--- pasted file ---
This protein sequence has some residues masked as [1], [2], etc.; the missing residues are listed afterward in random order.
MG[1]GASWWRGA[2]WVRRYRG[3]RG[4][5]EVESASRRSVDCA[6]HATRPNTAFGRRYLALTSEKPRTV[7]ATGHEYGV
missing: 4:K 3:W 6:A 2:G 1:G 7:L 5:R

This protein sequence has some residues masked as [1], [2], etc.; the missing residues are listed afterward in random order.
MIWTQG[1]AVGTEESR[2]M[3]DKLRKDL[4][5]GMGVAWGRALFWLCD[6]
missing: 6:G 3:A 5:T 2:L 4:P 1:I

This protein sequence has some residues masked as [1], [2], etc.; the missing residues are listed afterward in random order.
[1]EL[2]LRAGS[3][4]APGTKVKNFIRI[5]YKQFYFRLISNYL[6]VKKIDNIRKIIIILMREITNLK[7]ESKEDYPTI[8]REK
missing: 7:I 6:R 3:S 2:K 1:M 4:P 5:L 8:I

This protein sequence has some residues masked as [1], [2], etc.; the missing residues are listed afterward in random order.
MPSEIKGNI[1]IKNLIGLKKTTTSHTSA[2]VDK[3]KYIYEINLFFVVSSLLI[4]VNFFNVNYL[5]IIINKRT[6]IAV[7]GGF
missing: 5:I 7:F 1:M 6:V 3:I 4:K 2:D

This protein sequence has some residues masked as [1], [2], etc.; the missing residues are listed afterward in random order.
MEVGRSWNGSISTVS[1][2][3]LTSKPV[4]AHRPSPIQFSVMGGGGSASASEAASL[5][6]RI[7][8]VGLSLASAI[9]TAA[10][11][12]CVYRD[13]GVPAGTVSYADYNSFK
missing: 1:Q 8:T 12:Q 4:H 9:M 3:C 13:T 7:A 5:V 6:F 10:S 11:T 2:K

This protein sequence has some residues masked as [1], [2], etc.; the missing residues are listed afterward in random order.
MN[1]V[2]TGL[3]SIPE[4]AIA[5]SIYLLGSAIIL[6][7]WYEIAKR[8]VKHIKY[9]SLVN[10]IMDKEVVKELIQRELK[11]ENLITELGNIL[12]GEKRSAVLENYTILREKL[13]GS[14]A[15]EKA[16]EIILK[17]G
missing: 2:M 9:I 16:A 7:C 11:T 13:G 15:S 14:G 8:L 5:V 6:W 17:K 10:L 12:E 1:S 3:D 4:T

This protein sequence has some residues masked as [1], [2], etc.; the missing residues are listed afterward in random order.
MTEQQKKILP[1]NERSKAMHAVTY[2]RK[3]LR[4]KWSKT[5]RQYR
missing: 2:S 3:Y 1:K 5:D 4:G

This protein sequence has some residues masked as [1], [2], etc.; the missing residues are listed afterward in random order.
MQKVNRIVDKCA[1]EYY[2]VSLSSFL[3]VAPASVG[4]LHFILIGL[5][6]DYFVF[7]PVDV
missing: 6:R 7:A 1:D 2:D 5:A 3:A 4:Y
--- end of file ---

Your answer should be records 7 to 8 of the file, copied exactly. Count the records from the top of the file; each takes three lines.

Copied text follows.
This protein sequence has some residues masked as [1], [2], etc.; the missing residues are listed afterward in random order.
MTEQQKKILP[1]NERSKAMHAVTY[2]RK[3]LR[4]KWSKT[5]RQYR
missing: 2:S 3:Y 1:K 5:D 4:G

This protein sequence has some residues masked as [1], [2], etc.; the missing residues are listed afterward in random order.
MQKVNRIVDKCA[1]EYY[2]VSLSSFL[3]VAPASVG[4]LHFILIGL[5][6]DYFVF[7]PVDV
missing: 6:R 7:A 1:D 2:D 5:A 3:A 4:Y